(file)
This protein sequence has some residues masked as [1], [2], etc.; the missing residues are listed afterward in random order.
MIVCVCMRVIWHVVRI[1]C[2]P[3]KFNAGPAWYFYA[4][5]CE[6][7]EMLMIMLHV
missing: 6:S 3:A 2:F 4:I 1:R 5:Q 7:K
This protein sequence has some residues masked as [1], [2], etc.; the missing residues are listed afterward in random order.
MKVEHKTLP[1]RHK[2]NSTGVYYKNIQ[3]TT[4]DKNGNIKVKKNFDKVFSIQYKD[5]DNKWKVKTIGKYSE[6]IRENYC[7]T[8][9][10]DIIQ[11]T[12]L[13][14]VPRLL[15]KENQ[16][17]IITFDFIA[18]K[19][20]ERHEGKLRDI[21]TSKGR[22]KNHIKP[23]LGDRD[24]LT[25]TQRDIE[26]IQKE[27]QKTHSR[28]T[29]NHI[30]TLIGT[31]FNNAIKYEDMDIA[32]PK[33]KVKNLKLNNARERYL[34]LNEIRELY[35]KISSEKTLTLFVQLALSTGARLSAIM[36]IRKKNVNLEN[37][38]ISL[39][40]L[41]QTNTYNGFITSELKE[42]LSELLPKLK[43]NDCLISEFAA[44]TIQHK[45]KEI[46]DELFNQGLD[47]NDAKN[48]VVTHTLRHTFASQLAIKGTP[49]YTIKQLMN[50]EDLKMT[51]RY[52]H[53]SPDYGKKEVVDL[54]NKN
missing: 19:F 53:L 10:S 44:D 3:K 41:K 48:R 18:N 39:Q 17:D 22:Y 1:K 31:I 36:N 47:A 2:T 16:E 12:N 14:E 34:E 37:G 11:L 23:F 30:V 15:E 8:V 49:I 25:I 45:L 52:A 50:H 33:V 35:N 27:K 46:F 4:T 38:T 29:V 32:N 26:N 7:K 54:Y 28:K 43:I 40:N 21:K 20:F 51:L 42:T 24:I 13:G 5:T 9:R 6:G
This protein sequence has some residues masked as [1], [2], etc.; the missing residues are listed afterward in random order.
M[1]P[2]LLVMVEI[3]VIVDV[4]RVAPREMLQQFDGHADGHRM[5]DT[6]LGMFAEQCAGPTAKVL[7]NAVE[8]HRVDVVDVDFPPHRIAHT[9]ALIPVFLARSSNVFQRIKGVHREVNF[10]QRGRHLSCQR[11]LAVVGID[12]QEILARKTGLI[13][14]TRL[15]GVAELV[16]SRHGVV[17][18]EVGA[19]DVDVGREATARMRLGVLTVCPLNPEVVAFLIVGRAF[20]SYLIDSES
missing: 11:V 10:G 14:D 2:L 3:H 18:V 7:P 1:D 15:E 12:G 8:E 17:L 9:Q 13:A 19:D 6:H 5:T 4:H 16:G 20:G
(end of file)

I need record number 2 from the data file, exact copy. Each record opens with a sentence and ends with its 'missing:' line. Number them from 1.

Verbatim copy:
This protein sequence has some residues masked as [1], [2], etc.; the missing residues are listed afterward in random order.
MKVEHKTLP[1]RHK[2]NSTGVYYKNIQ[3]TT[4]DKNGNIKVKKNFDKVFSIQYKD[5]DNKWKVKTIGKYSE[6]IRENYC[7]T[8][9][10]DIIQ[11]T[12]L[13][14]VPRLL[15]KENQ[16][17]IITFDFIA[18]K[19][20]ERHEGKLRDI[21]TSKGR[22]KNHIKP[23]LGDRD[24]LT[25]TQRDIE[26]IQKE[27]QKTHSR[28]T[29]NHI[30]TLIGT[31]FNNAIKYEDMDIA[32]PK[33]KVKNLKLNNARERYL[34]LNEIRELY[35]KISSEKTLTLFVQLALSTGARLSAIM[36]IRKKNVNLEN[37][38]ISL[39][40]L[41]QTNTYNGFITSELKE[42]LSELLPKLK[43]NDCLISEFAA[44]TIQHK[45]KEI[46]DELFNQGLD[47]NDAKN[48]VVTHTLRHTFASQLAIKGTP[49]YTIKQLMN[50]EDLKMT[51]RY[52]H[53]SPDYGKKEVVDL[54]NKN
missing: 19:F 53:L 10:S 44:D 3:K 41:K 48:R 18:N 39:Q 17:D 22:Y 1:K 31:I 36:N 47:A 2:T 16:E 12:N 14:E 34:E 37:G 11:L 23:F 30:V 15:E 8:V 49:I 25:I 45:L 52:A 50:H 33:V 35:N 27:K 46:F 4:T 38:T 29:V 32:N 26:N 7:K 54:Y 28:K 43:I 40:N 21:K 20:F 51:L 42:T 24:I 13:G 5:T 9:R 6:G